Politicians only apologise for what others have done

Ken Livingstone is aware that those demanding he apologise only want to humiliate him

Share
Related Topics

The best part about the row in which Ken Livingstone told a Jewish journalist he was like a guard at a concentration camp is the brilliant, drunken-sounding dialogue. On hearing the journalist wrote for the London
Evening Standard, Livingstone said, "I'd advise treatment," then a few moments later said it again. Then he added that his paper was "full of scumbags". It's a shame the journalist wasn't on the same wavelength. Then the conversation would have continued:

The best part about the row in which Ken Livingstone told a Jewish journalist he was like a guard at a concentration camp is the brilliant, drunken-sounding dialogue. On hearing the journalist wrote for the London Evening Standard, Livingstone said, "I'd advise treatment," then a few moments later said it again. Then he added that his paper was "full of scumbags". It's a shame the journalist wasn't on the same wavelength. Then the conversation would have continued:

"No, you're the scumbag."

"Are you having a go at my old man?"

"I never wanted to be a journalist. I wanted to play the clarinet."

"He was a good bloke, my old man, a good bloke."

"You're right, he was. I never met him but he was. Here, I've nicked some Pernod, do you want some?"

"I've got some Grand Marnier in the office at City Hall, let's go and finish that off."

And the whole thing would have been resolved with the two of them the best of friends.

Maybe this is the way to re-engage politicians with the public. Prime Minister's Questions should be conducted while paralytic. Howard would start with "The honourable member's a slag. And furthermore, we know where you live."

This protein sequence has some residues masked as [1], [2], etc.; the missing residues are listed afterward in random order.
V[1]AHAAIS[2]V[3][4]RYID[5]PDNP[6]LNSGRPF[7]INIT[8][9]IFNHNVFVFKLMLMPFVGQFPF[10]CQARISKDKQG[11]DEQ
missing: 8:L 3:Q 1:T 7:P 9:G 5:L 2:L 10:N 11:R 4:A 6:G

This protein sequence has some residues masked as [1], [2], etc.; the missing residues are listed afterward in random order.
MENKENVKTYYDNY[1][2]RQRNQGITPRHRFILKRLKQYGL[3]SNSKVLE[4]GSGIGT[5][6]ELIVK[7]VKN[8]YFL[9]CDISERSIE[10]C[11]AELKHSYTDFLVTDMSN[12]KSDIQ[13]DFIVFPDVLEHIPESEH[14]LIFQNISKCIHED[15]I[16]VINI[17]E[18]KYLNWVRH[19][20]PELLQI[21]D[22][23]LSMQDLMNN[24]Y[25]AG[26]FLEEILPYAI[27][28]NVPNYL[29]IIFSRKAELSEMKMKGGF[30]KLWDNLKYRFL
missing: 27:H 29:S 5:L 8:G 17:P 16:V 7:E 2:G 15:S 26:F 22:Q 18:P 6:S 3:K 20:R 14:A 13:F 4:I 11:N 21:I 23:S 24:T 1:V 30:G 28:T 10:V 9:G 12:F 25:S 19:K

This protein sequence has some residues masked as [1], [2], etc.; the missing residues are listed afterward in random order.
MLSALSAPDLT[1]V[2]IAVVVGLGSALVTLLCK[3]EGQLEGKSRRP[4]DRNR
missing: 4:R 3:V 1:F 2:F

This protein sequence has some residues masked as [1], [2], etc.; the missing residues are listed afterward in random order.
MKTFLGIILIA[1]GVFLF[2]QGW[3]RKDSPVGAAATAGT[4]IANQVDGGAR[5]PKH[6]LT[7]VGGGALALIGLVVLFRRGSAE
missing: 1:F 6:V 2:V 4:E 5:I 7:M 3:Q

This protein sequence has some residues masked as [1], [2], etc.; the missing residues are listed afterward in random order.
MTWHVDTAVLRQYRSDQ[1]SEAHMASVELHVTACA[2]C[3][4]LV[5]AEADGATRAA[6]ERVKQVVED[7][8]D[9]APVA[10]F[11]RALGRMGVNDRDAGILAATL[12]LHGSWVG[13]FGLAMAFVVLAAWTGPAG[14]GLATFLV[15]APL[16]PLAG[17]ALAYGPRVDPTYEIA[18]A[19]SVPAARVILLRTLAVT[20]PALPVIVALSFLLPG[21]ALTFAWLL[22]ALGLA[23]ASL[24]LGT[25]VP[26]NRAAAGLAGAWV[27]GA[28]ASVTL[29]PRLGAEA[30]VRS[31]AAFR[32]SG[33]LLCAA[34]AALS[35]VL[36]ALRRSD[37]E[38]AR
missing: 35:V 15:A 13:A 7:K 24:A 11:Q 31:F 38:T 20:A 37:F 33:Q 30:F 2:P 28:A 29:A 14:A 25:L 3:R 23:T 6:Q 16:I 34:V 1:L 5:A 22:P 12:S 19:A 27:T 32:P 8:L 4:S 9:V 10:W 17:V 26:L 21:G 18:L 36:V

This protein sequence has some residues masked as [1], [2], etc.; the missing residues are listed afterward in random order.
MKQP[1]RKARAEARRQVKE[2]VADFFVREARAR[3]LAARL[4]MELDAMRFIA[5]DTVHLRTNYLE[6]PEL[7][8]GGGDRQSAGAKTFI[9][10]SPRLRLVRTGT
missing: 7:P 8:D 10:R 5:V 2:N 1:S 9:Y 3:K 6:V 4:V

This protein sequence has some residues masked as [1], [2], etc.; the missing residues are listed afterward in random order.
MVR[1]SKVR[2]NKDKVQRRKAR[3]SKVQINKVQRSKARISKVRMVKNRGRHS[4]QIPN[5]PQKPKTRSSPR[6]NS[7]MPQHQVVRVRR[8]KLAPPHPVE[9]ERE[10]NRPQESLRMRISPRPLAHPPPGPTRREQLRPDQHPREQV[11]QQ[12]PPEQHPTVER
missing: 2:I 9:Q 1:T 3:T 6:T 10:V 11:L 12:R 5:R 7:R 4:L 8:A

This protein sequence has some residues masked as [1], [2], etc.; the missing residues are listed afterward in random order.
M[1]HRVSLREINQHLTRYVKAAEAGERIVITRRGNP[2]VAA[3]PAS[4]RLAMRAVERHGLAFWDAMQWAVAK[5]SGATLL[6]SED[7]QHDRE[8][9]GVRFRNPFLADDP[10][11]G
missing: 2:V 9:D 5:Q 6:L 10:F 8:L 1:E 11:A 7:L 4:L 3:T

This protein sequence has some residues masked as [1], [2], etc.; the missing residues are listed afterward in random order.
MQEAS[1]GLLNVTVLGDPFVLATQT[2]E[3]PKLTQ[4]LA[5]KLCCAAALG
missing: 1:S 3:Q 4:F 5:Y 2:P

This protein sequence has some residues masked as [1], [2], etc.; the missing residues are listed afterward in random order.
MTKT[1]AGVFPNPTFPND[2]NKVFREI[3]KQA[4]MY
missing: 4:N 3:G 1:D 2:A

Blair would get up, but the Speaker would call Margaret Beckett, who'd say "Leave it, Tony, the party opposite isn't worth it."

By the end, they'd be all chummy, with Blair saying to Howard, "Let's face it, Mikey, you don't like 'em, I don't like 'em, but we can't kick 'em all out."

Instead, Livingstone is being advised to apologise by almost everyone, including most of the Labour Party. One Labour spokesperson said: "It's perfectly normal in these situations to stop short of an apology but say you regret any offence caused by your remarks."

As if there's a handbook for how to make apologies you don't mean. Blair has proved a genius at this, saying sorry only for things he had nothing to do with because they happened before he was an MP, like jailing the Guilford Four. Just before the election, he'll announce, "I apologise wholeheartedly to the dinosaurs for the misjudged meteor that struck the Earth during the Jurassic period, causing them a great deal of anguish by making them extinct."